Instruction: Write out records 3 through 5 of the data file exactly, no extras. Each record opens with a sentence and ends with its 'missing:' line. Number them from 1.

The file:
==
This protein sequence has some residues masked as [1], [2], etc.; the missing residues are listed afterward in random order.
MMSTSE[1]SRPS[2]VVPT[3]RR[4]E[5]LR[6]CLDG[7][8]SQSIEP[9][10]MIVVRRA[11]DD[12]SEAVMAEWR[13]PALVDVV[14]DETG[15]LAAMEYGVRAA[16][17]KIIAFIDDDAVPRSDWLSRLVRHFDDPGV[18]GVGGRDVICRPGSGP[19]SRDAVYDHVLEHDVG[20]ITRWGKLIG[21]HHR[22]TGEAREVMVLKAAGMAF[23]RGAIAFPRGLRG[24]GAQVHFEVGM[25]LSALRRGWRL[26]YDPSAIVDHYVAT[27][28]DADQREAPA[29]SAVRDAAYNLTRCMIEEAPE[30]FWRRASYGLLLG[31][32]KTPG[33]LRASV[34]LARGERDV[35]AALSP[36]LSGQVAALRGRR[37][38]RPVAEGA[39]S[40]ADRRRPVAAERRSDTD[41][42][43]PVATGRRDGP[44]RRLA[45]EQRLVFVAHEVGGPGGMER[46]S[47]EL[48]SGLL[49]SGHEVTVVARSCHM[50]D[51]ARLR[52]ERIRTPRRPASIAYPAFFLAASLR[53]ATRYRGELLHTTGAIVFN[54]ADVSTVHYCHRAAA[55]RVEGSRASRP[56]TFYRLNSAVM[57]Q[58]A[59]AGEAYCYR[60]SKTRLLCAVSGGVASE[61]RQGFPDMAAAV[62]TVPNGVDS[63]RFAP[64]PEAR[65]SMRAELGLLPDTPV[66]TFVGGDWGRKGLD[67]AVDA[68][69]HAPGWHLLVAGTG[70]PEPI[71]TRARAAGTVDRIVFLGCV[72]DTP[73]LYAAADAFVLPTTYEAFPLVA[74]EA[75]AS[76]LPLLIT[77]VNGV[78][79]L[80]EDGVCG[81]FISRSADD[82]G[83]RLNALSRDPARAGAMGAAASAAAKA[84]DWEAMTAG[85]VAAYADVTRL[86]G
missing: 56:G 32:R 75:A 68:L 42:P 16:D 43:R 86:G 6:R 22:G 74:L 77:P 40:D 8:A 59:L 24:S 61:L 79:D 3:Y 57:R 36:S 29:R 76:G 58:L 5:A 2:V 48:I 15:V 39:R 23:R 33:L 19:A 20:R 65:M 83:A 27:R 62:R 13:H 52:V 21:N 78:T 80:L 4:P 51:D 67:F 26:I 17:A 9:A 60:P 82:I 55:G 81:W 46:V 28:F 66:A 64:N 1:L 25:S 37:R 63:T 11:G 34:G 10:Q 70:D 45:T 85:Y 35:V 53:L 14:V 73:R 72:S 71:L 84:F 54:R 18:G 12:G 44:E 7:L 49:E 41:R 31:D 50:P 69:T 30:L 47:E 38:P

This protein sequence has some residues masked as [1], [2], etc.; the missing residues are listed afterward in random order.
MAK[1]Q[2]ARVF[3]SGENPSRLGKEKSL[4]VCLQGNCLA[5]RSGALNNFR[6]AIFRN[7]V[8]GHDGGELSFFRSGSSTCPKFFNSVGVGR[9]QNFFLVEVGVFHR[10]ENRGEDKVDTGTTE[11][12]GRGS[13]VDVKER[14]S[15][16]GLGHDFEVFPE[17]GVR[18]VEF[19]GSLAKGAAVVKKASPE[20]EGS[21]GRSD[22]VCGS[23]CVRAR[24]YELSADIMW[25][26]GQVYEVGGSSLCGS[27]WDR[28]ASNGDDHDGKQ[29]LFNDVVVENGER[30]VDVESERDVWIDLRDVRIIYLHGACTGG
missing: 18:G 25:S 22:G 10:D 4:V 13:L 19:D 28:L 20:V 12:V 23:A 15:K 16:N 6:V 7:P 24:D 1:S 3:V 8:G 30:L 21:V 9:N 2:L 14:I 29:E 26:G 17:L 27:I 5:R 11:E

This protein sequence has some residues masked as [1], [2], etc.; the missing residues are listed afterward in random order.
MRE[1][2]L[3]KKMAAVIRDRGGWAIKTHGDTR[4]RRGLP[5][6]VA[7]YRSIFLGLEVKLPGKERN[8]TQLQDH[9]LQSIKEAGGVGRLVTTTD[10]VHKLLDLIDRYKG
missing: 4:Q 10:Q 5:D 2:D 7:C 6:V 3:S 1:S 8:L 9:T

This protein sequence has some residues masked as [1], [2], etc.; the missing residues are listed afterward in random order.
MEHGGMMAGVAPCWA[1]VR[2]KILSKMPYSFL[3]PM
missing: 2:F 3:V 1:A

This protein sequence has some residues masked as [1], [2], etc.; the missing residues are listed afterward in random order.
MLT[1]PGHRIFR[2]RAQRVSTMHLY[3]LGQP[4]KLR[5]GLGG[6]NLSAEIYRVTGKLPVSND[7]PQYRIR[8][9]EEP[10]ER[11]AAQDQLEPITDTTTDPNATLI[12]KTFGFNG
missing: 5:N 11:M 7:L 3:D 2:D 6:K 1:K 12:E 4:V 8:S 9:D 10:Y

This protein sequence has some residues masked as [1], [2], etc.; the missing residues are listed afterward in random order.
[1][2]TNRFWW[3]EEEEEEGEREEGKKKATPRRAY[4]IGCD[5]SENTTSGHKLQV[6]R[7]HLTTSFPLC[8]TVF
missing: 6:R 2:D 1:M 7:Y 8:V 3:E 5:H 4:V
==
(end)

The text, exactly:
This protein sequence has some residues masked as [1], [2], etc.; the missing residues are listed afterward in random order.
MRE[1][2]L[3]KKMAAVIRDRGGWAIKTHGDTR[4]RRGLP[5][6]VA[7]YRSIFLGLEVKLPGKERN[8]TQLQDH[9]LQSIKEAGGVGRLVTTTD[10]VHKLLDLIDRYKG
missing: 4:Q 10:Q 5:D 2:D 7:C 6:V 3:S 1:S 8:L 9:T

This protein sequence has some residues masked as [1], [2], etc.; the missing residues are listed afterward in random order.
MEHGGMMAGVAPCWA[1]VR[2]KILSKMPYSFL[3]PM
missing: 2:F 3:V 1:A

This protein sequence has some residues masked as [1], [2], etc.; the missing residues are listed afterward in random order.
MLT[1]PGHRIFR[2]RAQRVSTMHLY[3]LGQP[4]KLR[5]GLGG[6]NLSAEIYRVTGKLPVSND[7]PQYRIR[8][9]EEP[10]ER[11]AAQDQLEPITDTTTDPNATLI[12]KTFGFNG
missing: 5:N 11:M 7:L 3:D 2:D 6:K 1:K 12:E 4:V 8:S 9:D 10:Y